9:00 p.m. - R1 had an emesis of approximately 100cc of undigested food. . . . [complaining of pain] to
[right] [upper quadrant] area. . . small amount of bright red fluid noted in the diaper. R1's vital signs reflected a blood pressure of had 160/90, an increase from R1's normal range of 110/70 to 120/70 (as per the facility monthly weight and vital sign documentation for 2002). R1 also had a temperature of 99.5 at this time.
The next note is on 08/13/02 and states:
5:30 a.m. - [complaint of] some sore when moving, enema given. . . noted after giving some [sm]
[amount ]of light red mucus. [Right] upper [abdomen] some swelling noted, tender to touch, bowel
sounds present, will continue to monitor. In the column on the left side of the page Rs vital signs
are documented to include a blood pressure of 150/80.
On 08/13/02, at 8:00 a.m., a late entry is documented for 08/12/02 at 2:30 p.m.:
Fleet Enema was given with much difficulty due to resident not cooperating. Digital exam done prior to Fleet's - unable to feel any stool. . .
R1 continued to present signs of distress including a distended, firm abdomen and poor appetite. At
10:00 a.m., nurses notes document the physician was called and orders were received to transport R1 to the hospital.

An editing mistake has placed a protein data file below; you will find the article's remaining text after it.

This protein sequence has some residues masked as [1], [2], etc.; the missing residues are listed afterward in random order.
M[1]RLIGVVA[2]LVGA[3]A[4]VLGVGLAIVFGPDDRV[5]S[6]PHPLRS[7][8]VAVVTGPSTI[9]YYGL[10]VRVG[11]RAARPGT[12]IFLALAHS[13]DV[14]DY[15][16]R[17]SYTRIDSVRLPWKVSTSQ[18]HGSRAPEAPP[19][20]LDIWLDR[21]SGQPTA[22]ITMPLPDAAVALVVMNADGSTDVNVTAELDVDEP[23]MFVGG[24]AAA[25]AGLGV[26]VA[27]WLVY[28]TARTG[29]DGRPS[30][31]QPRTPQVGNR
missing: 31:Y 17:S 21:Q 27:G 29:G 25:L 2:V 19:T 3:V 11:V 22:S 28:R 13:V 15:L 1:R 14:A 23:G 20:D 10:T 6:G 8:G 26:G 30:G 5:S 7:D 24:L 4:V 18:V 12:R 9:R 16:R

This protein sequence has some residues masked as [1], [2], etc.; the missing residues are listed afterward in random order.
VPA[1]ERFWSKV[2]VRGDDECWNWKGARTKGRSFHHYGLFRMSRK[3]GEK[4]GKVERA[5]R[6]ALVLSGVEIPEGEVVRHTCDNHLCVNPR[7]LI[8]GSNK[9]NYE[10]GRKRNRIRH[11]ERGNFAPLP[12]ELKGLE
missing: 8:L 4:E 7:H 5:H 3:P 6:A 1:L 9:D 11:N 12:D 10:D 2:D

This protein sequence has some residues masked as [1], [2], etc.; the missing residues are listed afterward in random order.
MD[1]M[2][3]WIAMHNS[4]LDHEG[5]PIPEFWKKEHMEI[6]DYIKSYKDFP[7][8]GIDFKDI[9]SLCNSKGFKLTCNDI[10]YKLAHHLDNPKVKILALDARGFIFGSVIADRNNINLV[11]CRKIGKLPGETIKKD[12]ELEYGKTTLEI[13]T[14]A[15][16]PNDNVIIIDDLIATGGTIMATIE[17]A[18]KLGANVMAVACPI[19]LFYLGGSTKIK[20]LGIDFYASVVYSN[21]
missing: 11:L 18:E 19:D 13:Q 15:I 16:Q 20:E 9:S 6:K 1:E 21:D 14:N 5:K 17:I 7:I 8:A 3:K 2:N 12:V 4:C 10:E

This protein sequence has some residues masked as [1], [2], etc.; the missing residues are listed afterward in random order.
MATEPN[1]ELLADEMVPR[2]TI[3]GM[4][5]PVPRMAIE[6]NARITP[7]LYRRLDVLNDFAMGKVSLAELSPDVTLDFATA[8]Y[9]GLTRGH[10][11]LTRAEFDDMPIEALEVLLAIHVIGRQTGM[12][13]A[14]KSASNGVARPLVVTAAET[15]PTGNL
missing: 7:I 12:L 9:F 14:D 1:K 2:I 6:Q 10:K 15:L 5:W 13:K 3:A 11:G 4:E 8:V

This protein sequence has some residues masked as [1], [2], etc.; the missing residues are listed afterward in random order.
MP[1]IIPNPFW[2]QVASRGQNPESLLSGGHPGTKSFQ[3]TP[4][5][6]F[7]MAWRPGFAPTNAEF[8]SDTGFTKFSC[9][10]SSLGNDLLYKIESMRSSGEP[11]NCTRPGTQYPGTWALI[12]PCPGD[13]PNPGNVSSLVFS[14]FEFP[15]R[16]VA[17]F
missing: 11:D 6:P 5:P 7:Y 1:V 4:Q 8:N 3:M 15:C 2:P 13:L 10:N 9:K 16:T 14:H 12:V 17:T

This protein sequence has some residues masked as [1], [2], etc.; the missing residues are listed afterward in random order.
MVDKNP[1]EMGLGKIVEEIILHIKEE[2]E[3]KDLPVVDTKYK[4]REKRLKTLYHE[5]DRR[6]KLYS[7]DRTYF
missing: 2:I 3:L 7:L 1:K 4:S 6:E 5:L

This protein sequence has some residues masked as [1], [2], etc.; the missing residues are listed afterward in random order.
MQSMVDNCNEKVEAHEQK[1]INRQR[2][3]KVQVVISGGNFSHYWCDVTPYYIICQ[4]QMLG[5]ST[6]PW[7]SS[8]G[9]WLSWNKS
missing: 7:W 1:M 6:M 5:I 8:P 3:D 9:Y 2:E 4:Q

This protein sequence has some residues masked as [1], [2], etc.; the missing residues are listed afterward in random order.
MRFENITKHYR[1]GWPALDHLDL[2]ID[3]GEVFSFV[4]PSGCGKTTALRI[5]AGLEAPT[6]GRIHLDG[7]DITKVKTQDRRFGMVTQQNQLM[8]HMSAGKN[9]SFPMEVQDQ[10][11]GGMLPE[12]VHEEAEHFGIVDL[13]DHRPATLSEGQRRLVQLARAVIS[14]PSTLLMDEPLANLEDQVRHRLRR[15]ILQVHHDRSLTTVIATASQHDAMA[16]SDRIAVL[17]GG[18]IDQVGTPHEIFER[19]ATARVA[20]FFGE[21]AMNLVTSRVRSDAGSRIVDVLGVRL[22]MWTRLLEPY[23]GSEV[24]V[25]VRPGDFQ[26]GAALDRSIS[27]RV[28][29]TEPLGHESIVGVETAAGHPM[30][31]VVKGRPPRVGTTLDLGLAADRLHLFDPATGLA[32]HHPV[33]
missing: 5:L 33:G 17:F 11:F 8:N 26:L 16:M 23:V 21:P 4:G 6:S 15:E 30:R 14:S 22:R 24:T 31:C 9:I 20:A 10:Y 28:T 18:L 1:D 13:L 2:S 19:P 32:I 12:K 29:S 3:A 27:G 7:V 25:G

These observations of bright red bleeding noted on his diaper, emesis, abdominal distention, pain and changes
in vital signs were not promptly conveyed to the doctor.
A review of the hospital progress note dated 08/13/02 disclosed that R1 was admitted with a diagnosis of perforated rectum secondary to enema placement. The hospital history and physical reveals that R1 was admitted with diagnoses including status post rectal tear traumatic post enema. Review of the abdominal CT scan done at this admission evaluation reflects that a large perforation of lateral rectal wall was seen and an emergency sigmoid colostomy was done. R1 expired at the hospital on 08/23/02. The DuPage County Coroner's Office disclosed on 03/20/03 that R1's primary cause of death was pneumonia and perforation of the rectum.
During the interview with E3, on 12/24/02 at approximately 10:00 a.m., E3 stated that she remembered she had a hard time giving the enema to R1. E3 stated AI gave him the second enema. He was moaning, so I withdrew it then, reinserted it again. After giving the enema, I observed a moderate amount of light pink blood on the rectum. I endorsed it to the next shift."